Rebooted back in 2013, we’ve given our virtual RGV a little 2017 makeover.
The year is 1983 and Suzuki has unveiled the most advanced road-legal 250 yet. The parallel twin Gamma 250 was essentially a water-cooled X7 making little more than 30bhp but the chassis had all the tech including Deca-piston brakes, alloy box-section frame, monoshock rear suspension, 16in front wheel and anti-dive forks. It was all wrapped up in sexy styling and the RG was propelled straight to the top of many a wish-list. By 1986 it was over: Yamaha’s TZR250 saw to that, and Suzuki needed something radical. By 1988, along came the RGV250. It was an instant hit and by 1991 the VJ22 designated RGV had a major update and became one of the most beautiful bikes to date with its banana swingarm and shotgun expansion chambers. A Japanese home market-only version lived just two short years, ending production in 1998 – and that was the last of the RGV. On the back of Grand Prix success, the square four RG500 burst onto the scene in 1985 and threw shade on Yamaha’s RD500. It made a claimed 95bhp, seven up on the RD. Sadly, after a short production run of two years the RG reached the end of the road. Thanks to emission laws, the game was up for big strokers. In a parallel universe however, Suzuki has built a fusion of the 250 and 500, and it looks like this.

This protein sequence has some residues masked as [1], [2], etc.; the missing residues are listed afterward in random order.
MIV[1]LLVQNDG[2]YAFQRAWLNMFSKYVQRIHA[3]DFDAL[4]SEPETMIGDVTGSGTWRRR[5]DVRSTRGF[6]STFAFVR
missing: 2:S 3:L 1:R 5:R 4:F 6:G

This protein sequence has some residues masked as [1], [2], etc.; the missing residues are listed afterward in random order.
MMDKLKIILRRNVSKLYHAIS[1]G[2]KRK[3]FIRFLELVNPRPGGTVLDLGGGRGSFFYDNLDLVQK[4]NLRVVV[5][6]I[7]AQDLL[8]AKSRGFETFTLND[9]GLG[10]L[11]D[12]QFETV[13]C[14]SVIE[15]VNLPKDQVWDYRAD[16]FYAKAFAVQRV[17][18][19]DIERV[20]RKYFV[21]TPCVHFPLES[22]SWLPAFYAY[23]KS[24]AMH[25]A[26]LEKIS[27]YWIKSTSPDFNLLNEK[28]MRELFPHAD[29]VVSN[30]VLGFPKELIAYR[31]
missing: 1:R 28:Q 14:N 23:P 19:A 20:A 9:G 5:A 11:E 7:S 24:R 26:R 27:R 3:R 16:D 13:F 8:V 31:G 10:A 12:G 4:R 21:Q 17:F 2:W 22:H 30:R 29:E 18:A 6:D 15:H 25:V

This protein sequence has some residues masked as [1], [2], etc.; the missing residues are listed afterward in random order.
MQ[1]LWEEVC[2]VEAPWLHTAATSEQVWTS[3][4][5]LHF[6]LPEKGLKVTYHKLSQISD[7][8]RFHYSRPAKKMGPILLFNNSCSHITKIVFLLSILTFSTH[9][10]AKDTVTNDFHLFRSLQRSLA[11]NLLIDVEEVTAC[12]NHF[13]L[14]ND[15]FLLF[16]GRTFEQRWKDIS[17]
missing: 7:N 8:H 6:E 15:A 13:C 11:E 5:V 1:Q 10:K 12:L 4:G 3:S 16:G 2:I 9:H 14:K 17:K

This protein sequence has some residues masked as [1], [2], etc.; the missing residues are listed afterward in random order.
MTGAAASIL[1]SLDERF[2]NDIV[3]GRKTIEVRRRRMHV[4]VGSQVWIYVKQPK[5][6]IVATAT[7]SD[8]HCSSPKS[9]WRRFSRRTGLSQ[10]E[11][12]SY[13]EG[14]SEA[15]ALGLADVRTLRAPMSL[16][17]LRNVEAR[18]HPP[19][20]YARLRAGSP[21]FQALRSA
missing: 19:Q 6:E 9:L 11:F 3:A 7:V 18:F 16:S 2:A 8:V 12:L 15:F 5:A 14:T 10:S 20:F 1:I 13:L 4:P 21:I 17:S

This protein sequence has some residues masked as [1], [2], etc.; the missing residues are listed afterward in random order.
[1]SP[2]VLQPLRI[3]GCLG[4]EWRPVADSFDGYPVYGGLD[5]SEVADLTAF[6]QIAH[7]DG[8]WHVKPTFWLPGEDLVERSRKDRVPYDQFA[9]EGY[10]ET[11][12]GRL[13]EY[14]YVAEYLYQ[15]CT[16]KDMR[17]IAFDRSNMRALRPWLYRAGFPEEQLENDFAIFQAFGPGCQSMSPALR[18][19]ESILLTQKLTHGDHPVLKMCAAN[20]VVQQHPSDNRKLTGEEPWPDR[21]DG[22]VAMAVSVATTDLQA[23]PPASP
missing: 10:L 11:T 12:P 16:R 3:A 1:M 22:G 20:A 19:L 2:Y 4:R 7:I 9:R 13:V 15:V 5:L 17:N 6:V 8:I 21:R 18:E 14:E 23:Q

The bodywork would house twin headlights and include this year’s latest Motogp fad of shrouded wings to increase downforce at high speed: these would probably be very relevant on such a lightweight, powerful sportsbike. Colour schemes: obviously a Suzuki house blue/white, a retro-inspired Suzuki red/black with more than a waft of Walter Wolf and who could say no to both Pepsi and Lucky Strike versions? With the track-only Suter 500 making a claimed 195bhp – a whopping 100 horses more than the original RG500 – we’d expect something in-between the two from a road-going RGV500: 140 reliable ponies seems a reasonable figure. Combine that with a feather-weight dry 150kg, and we’re in R1m-bothering territory. A light, but hefty beam frame would hold the V4 in place while the banana swingarm would make a reappearance. With GSX-R1000 Big Piston forks and wheels and radial calipers donated from the 750, this RGV has a chassis the 1985 RG500 can only dream of. cmm